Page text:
Skate veteran and educator Bill Robertson, also known as "Dr. Skateboard," teaches students who might have otherwise fallen through the cracks about speed, velocity, and momentum at the local skate park.
Keeping students captivated and ready to learn throughout the year is no small task. Here's a list of articles, videos, links, and other resources that offer strategies and advice for retaining their attention.
Edutopia blogger Matt Levinson shares a professional development tactic from master history teacher Eric Rothschild, describing how, by engaging his AP European history class in role play, he brought the subject to life for the students.
Edutopia blogger Beth Holland introduces the backchannel as a tech integration strategy for keeping students engaged in the classroom - all students, not just the ones who are always raising their hands or speaking out.
Education consultant and guest blogger John McCarthy advocates for student-centered education via three strategies for differentiated instruction: knowing students' strengths, involving them in planning, and leveraging the strengths of fellow...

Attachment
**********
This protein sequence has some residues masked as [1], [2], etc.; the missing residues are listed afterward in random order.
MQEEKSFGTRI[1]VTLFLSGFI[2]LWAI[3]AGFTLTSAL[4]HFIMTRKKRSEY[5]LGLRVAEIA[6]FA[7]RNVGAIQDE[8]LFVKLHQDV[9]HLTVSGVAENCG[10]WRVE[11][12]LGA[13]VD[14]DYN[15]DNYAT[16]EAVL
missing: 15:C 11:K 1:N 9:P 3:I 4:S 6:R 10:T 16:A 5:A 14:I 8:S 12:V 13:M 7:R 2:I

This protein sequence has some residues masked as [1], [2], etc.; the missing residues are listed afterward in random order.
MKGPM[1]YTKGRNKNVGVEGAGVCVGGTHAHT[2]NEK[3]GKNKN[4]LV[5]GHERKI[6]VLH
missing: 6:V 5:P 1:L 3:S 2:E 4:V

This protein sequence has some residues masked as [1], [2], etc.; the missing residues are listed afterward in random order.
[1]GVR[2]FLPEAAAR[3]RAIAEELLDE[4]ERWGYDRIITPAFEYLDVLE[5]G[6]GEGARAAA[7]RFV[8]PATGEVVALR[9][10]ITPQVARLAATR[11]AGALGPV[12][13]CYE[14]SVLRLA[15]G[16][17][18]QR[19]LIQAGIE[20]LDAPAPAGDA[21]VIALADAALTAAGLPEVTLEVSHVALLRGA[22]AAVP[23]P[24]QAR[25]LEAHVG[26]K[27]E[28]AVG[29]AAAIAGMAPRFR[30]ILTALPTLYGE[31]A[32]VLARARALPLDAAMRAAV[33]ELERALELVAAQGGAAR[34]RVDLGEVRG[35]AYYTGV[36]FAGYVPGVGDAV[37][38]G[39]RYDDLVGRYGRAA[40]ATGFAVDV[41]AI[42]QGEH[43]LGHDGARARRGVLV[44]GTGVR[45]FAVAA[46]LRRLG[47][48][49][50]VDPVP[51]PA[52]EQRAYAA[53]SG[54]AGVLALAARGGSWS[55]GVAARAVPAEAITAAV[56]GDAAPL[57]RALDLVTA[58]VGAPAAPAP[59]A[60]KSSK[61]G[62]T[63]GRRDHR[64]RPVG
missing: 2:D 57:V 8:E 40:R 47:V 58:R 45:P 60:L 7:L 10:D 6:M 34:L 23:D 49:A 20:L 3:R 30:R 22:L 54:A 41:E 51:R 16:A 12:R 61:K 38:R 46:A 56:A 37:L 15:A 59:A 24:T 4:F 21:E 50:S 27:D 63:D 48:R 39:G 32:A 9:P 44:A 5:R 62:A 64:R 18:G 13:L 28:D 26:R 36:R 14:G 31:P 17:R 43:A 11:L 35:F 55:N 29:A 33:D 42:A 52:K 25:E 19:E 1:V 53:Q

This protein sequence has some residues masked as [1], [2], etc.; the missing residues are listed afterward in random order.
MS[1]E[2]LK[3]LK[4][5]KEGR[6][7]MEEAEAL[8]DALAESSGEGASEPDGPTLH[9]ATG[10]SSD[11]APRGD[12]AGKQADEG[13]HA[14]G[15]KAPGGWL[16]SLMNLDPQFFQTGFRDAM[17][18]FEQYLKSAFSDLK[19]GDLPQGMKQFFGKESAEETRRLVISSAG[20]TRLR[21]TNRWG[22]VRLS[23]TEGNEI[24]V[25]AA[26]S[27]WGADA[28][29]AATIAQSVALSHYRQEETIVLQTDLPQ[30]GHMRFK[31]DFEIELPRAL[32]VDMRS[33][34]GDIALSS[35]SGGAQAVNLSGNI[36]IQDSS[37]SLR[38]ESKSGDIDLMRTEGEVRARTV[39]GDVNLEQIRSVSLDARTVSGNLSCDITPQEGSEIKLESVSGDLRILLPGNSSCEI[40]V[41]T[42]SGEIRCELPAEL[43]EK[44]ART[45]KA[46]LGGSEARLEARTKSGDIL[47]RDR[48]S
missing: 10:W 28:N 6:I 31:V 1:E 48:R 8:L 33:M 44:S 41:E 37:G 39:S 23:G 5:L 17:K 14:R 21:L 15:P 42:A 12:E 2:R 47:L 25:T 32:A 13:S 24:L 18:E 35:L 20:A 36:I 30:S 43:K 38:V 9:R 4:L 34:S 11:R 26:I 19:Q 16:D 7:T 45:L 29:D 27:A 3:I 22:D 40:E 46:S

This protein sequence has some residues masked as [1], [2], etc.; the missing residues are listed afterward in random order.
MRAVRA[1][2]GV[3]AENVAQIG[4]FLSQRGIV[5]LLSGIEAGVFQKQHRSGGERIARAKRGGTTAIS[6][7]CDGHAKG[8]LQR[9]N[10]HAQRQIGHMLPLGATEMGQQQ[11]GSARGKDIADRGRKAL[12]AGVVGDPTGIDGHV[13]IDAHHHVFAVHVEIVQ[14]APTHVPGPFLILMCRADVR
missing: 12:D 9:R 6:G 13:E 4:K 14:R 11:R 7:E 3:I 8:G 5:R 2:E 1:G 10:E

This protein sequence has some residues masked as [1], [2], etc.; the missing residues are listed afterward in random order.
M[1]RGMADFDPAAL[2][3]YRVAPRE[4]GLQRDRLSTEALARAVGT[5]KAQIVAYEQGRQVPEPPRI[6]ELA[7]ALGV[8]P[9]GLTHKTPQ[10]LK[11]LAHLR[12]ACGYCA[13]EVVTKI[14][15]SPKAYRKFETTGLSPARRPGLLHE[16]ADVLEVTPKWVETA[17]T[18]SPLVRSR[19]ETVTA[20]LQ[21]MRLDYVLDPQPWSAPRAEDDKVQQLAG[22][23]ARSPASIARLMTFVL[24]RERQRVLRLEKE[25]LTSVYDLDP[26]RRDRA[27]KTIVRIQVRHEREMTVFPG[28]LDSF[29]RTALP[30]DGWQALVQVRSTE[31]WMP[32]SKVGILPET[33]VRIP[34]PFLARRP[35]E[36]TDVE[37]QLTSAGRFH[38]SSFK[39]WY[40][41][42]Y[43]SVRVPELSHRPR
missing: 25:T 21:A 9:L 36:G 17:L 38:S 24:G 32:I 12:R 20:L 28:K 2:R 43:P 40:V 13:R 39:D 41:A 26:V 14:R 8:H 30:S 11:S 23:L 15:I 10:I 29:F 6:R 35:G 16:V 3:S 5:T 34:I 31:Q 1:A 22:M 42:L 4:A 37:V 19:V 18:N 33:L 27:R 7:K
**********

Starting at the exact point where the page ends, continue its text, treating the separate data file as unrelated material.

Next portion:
Guest blogger Josh Work shares five techniques for dealing with middle school students who present ongoing discipline issues. His underlying theme is recognizing these kids as adolescents seeking ways to cope with stress or complicated lives.
Guest blogger Michael Michalko explains that everyone is an artist and that it takes belief and persistence to nurture this quality. He offers seven principles about creative thinking that he wishes he'd known as a student.
Whether a student is preparing or college or career, the summer after high school can be both exciting and overwhelming. Blogger Matt Davis has gathered some resources educators and parents can share with graduates to help them start planning ahead.
Neurologist and educator Judy Willis offers three practical strategies to build and nurture students' executive function -- critical thinking, creativity, and complex decision-making. (Updated 01/2014)
Donna Wilson and Marcus Conyers, brain-based teaching program developers and authors, explain how the brain processes auditory information and introduce the HEAR strategy as a way to help students develop their listening skills.